On Wednesday night, at an event in San Francisco, Automattic founder and CEO Matt Mullenweg answered a wide range of questions in conversation with one of the earliest investors in the company, Tony Conrad of True Ventures. (Conrad is also the cofounder and CEO of the self-expression platform About.me.)
One of the most interesting aspects of the talk touched on the future of an internal messaging system that Automattic’s far-flung workforce of 400-plus employees relies on, and that Automattic is considering commercializing, according to Mullenweg.
Given Automattic’s funding (it raised $160 million last year alone), and its reach (Automattic is the parent company of WordPress, which claims to power 24 percent of all sites), that’s news. Indeed, it’s easy to imagine an Automattic product becoming a strong competitor to both Slack and even to Facebook, which is planning to release its own workplace communications app by year end.
More from the evening’s conversation, edited for length, follows.
Mullenweg, on “keeping things fresh” for himself, given that he founded Automattic 10 years ago:
“I change my hairstyle every six months,” he said, laughing.
On the future of open, distributed, accessible systems:
“Hopefully, we’re at the nadir of openness right now. You’re not going to build the next Facebook on top of Facebook.”
On how Automattic finds the right balance between what it’s going to go after without stepping on the toes of its community:
Here, Mullenweg noted that people using WordPress are making far more than Automattic itself. “There are now many billions of dollars being made on top of it, and we don’t disclose our revenue, but I’ll say they are smaller than that.”
Mullenweg went on to say that the company tries to avoid conflicts with its users by communicating with them extensively. Though Automattic just made its biggest acquisition ever earlier this year, buying the commerce platform WooCommerce (which claims to power 30 percent of all online stores), he said that he’d “probably been saying for several years before that happened” that Automattic would move into e-commerce, and that users “understood it was an area that we considered strategic.”
As for what the WooCommerce acquisition means (i.e, whether Automattic will now compete more directly with the likes of Shopify):
Here, Mullenweg suggested that WooCommerce will remain an independently run unit, even drawing a comparison between Automattic and newly established Alphabet, the holding company that now counts Google among its moneymaking subsidiaries. “WordPress was one of the products [we imagined for Automattic]. We’ve also tried a lots of other bets; some have done well, lots have been insignificant, but we’ve tried. And we’re excited to see where we can take WooCommerce.”
It does seem like WooCommerce is expected to become a major growth engine for the company going forward. Though Mullenweg characterized it as “still a prosumer product” for the savviest of users, he expects it to evolve in much the same way as content management systems have evolved on WordPress, where people used to have to hire third parties to build them but they can now publish very professional-looking sites on their own.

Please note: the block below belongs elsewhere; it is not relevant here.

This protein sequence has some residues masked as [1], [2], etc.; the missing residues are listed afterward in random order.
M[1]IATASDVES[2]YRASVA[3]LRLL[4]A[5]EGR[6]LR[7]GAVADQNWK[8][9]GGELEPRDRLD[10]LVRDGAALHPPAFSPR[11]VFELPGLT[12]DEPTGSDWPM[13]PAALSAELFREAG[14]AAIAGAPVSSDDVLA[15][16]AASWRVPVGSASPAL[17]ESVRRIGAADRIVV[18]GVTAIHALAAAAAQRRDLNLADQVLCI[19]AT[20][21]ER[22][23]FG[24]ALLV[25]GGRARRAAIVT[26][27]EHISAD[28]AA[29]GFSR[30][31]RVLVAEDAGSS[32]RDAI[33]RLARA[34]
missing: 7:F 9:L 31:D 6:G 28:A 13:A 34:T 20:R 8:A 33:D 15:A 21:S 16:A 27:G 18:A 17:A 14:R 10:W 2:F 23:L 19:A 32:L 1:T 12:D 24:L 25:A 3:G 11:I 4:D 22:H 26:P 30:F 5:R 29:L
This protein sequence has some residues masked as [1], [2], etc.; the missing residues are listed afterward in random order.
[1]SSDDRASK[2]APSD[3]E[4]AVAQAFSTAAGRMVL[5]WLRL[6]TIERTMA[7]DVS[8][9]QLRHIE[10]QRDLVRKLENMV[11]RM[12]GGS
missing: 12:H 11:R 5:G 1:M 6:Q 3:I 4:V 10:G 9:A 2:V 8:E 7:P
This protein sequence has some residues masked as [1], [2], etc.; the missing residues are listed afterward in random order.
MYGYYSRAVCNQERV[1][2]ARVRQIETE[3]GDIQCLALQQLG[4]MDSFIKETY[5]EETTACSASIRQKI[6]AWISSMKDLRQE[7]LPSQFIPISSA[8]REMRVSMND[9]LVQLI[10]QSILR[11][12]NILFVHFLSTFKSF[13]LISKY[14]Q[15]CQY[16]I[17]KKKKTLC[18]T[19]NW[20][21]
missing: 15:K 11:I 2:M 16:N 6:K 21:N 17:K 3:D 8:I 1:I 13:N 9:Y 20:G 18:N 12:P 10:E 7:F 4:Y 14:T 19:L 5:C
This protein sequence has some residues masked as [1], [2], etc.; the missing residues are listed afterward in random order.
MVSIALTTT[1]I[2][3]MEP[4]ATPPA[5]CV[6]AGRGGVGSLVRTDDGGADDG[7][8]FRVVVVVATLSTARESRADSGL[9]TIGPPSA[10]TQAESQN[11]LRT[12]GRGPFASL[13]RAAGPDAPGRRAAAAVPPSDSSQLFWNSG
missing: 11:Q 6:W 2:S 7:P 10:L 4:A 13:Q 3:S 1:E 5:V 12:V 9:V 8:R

That said, Mullenweg begged patience. With payments come challenges, he noted, like “taxes, shipping, payments, refunds, fraud. It’s a whole new world that’s not usually addressed by open source.” He added, laughing, “There aren’t that many [open-source obsessed] engineers who go home [after working elsewhere for the day] and say, “I want to work on a new payment gateway . . . So we’re navigating that.”
On challenges to WordPress’s growth posed by platforms like Medium:
Mullenweg didn’t sound terribly concerned about a lot of things, from Medium to Facebook’s Instant Articles program. “There are always things that capture the tech reporting cycle and tech funding, and we’ve seen a lot of those things come and go,” he said. The macro trend, he continued, “is that people want their own domain, their own site, their own voice, and not just to be a page on someone else’s [platform] as a digital sharecropper.”
Not last, Mullenweg talked about Automattic’s famously distributed workforce:
“Less than 1 percent of our burn goes to rent,” said Mullenweg, agreeing with Chamath Palihapitiya that it makes no sense to spend a lot of capital on luxurious offices. “In a world where at offices, everyone has headphones on and stares at screens anyway, and you have software that enables meetings online — whether that’s Zoom or Google Hangouts or Slack connecting people — you can create not just a distributed workforce, but one that’s more global and diverse.”
Finally, Mullenweg was asked about Automattic’s internal messaging system (which Mullenweg has mentioned to reporters in the past) and whether there’s a commercial opportunity in it:
Said Mullenweg, “We’ve at various times flirted with commercializing it and making it a thing. The truth of the matter is that, even at 400 people, we are incredibly resource constrained for our primary mission and goal, so we ended up tabling it for focus reasons purely. But I absolutely hope that we loop back to it at some point, because I do believe that distributed work is the future of work.
“There’s an incredible lifestyle arbitrage to be had when you can make a San Francisco salary and live in Texas, like I do, or in Utah, or any one of the beautiful places around the world . . . So yeah, we’ll release those tools at some point and perhaps even try to make a business around it.
“In the meantime,” he added, “we’re just open-sourcing everything and giving it away.”
(Btw, here’s a very early version of that internal messaging system, P2.)